The very first stage of the Hero’s Journey is the Ordinary World, referring to one’s familiar life: daily routine, the stresses and joys of work, family and social connections. A common characteristic is a growing awareness that something is not quite right, life is somehow lacking. For instance, an employee may be aware that the enjoyment of his work has been diminishing for some time, but the demands of their day-to-day or concerns about finding an alternative job lead them to an increasingly stressful situation and so they cling to their Ordinary World.

First Phase of the Hero’s Journey: Separation

The separation phase of the Hero’s Journey begins with the second stage, the Call to Adventure, disrupting the comfort of the Hero’s Ordinary World and presenting him with a quest that must be undertaken.

Unintentional calls may include the discovery of an infidelity, the death of a loved one, the diagnosis of an illness, etc., while intentional calls include seeking a new career, moving cities, the arrival of a first child, etc. The Call to Adventure separates the person from the aspects of their previous life and causes anxiety. Many are overwhelmed and believe that their problem is beyond their capabilities leading to the third stage, Refusal. This is a very common and important stage that communicates the risks involved in the Journey ahead.

However, remaining in the Refusal stage will lead to a deterioration in one’s life and relationships. One finds himself with little or no motivation, highlighting the ineffectiveness of one’s coping strategies. This unfamiliar situation causes stress as one is unable to deal with the life problem. At this crucial turning point, the Hero desperately needs guidance, leading to the fourth stage: Meeting the Mentor.

The Mentor is the archetypal wise old man. It is his role to assist the Hero’s progress to the realisation that personal change is a necessity for the resolution of his problem, giving him practical training, wise advice or self-confidence in order to overcome the initial fears, allowing him to move from inaction to action.

These tutelary figures do not necessarily have to be physical ones, they can also be your favourite philosopher, public figure, family member or any other person you look up to as your ideal-self.

Second Phase of the Hero’s Journey: Initiation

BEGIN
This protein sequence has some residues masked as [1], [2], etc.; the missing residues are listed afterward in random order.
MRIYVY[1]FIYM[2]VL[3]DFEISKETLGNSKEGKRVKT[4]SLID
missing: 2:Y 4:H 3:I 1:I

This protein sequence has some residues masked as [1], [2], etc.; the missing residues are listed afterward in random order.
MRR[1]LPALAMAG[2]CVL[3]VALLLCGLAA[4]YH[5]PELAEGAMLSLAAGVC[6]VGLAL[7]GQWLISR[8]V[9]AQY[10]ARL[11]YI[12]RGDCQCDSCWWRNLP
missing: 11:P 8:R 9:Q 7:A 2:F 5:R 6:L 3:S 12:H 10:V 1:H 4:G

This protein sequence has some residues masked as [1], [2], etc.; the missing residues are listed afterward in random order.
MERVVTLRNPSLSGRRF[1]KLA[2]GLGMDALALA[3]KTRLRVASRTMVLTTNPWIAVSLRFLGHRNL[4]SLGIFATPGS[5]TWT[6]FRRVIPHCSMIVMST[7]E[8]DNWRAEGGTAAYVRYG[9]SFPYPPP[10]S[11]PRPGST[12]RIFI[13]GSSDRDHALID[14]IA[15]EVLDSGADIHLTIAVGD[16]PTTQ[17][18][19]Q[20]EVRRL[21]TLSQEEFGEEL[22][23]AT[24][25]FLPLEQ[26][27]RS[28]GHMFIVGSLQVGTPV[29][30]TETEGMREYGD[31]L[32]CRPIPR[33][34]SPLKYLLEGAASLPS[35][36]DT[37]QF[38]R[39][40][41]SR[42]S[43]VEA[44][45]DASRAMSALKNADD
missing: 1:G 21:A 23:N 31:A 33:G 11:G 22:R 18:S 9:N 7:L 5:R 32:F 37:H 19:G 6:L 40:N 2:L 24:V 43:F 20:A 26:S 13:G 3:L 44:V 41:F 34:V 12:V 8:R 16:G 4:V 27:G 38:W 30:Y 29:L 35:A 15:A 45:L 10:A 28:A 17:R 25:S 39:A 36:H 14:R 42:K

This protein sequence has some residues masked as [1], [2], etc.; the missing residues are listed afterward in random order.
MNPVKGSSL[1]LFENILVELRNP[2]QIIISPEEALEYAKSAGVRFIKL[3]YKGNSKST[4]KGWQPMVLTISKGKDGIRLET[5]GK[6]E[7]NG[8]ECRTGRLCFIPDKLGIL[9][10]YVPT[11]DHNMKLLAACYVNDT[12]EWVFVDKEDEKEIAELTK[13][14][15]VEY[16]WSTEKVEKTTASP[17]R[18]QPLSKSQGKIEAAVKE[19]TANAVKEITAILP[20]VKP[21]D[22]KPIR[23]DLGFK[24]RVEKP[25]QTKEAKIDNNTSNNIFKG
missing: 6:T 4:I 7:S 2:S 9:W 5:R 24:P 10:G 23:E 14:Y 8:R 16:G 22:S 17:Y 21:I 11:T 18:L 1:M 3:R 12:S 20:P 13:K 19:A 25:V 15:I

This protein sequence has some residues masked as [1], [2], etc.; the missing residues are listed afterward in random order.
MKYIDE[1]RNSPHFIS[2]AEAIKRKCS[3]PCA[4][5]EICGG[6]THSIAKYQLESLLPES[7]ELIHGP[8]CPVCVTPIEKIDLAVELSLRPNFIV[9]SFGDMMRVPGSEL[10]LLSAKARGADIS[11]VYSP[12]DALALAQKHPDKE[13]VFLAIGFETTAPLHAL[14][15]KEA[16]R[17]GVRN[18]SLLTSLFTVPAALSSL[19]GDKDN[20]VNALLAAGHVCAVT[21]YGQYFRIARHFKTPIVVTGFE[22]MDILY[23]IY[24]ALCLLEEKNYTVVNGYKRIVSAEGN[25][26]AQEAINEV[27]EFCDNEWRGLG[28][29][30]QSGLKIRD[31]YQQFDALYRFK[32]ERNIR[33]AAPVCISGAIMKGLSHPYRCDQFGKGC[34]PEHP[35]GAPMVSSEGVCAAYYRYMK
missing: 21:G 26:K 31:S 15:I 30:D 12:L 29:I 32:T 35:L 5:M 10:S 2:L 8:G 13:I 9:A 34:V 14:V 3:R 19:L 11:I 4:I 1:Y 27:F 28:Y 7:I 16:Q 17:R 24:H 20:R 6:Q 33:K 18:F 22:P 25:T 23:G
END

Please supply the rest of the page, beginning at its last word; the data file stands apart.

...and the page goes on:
When the Hero is committed to change, we enter the second phase of the Hero’s Journey: Initiation, and the fifth stage: Crossing the First Threshold.

The Hero now leaves the safe haven of the “Ordinary World” and enters the “Special World”, an unfamiliar place where one confronts his “dragon”, his worst fear, event, person, situation or memory long avoided. As trials become more difficult, the Hero hones his skills and gains experience. However, as the trials increase in complexity, the demands placed on the Hero lead to higher levels of anxiety, and his first confrontation with the dragon is likely to fail. Without help, he may consider giving up.

In the sixth stage: Tests, Allies, and Enemies, the Hero explores the Special World and encounters tests and enemies. Here he must seek Allies, friendly forces who support change attempts and decrease the Hero’s isolation. A common barrier here is the fear of asking for help, for being seen as less than capable or for possibly being rejected. Ironically, vulnerability becomes a key skill in resiliency, rather than a sign of weakness. Stage seven is the Approach to the Innermost Cave, where one must make his final preparations before descending into the unknown.

When the Hero is ready, he faces the eighth stage: The Supreme Ordeal. It is the greatest challenge yet, the moment when all looks lost for the Hero, many feel like they are “back at square one”. Fortunately, Allies have witnessed this major setback and are present to assist the Hero.

Over a period of time, the repeated confrontation with the dragon leads to the growing realisation that what was once believed to be impossible is now possible. After facing the unknown and defeating the dragon, the Hero experiences a psychological death and rebirth. The death of an old aspect of one’s self and the birth of a new and more capable self. The Hero gains insights receiving this as his Reward (the ninth stage). But the journey is not over yet.

Third Phase of the Hero’s Journey: The Return

Now begins the third phase: The Return. In the tenth stage: The Road Back, The Hero must hold his reward and make his way back to the Ordinary World, but on the way he will be confronted with more enemies and dragons. However, the Hero knows that there’s no way back and is motivated to keep going.